The Western Australian shark cull has caused animal lovers and marine scientists all over Australia to come together for an important cause. Last Saturday, on the 1st of February, thousands of Aussies attended protests across the country – many of whom were not even in WA.
The people have a lot to be angry about – the WA government’s plan to set up baits and nets in waters surrounding WA’s beaches will lure all types of sharks, from Great White to Tiger sharks, to the nets and then entangle them for hours while they suffer and then die. The WA Premier Colin Barnett has ‘introduced the culling operations after seven fatal shark attacks off the West Australian coast in the past three years,’ the latest of which killed a 35-year-old surfer in November of last year. The first shark to be killed as a result of the cull was on Australia day and since then we have seen a number of others get caught in the net as well.
The cull has ‘alarmed and horrified marine conservationists since it goes against the global effort to protect the declining shark population.’ The impact of culling the shark population will have ‘a broader impact on the marine ecosystem’ and Sea Shepherd Australia managing director Jeff Hansen stated that ‘sharks help control the population of other marine animals since they remove the weaker members of the population.’ It would also add to the already increasing rate of sharks being killed by humans – up to 100 million sharks are killed each year. Furthermore, killing off sharks will not only disrupt the marine ecosystem, but has potential to decimate ‘the region’s fisheries stock.’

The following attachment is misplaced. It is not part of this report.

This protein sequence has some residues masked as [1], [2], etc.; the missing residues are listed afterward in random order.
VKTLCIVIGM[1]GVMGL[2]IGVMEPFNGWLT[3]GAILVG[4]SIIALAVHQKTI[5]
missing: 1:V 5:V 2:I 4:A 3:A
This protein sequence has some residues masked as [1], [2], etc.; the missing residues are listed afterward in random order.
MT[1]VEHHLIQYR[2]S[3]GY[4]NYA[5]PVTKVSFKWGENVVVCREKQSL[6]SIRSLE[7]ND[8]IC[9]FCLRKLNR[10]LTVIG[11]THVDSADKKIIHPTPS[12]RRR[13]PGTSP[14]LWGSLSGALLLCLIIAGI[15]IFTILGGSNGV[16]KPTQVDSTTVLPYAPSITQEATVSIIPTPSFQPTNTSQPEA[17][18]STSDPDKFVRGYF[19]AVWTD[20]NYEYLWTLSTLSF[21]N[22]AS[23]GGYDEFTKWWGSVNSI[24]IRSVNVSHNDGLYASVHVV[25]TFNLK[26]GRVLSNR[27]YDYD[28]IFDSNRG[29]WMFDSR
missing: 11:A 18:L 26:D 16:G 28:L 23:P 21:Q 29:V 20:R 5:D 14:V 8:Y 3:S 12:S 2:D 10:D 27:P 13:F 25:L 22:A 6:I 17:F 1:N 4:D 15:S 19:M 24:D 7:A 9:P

The protest in NSW’s Manly Beach was criticised by WA fisheries minister Ken Baston as a hypocritical protest. He pointed out that the cull in WA is justified because ‘other states in Australia like NSW, including at Manly Beach, have had similar successful shark mitigation strategies for many years.’ However, the protestors were well aware that their own state should be under fire for introducing nets, and at the protest they raised their concerns about the shark nets in NSW, pointing out the ‘controversy last year after a baby whale became entangled in a net and died off Mona Vale Beach.’
Activists are turning towards raising money to ‘fund a legal challenge to the cull’ which will hopefully engage the politicians more than ‘dialogue … diplomatic entreaties [and] petitions.’ The Guardian’s article which was written last year about the number of sharks killed by humans each year sums this all up perfectly – ‘we are now the predators. Humans have mounted an unrelenting assault on sharks, and their numbers are crashing throughout the world’s oceans.’
That was written a whole year ago. Since then, 100 million sharks have been killed and now, thanks to WA’s government, that yearly number will rise.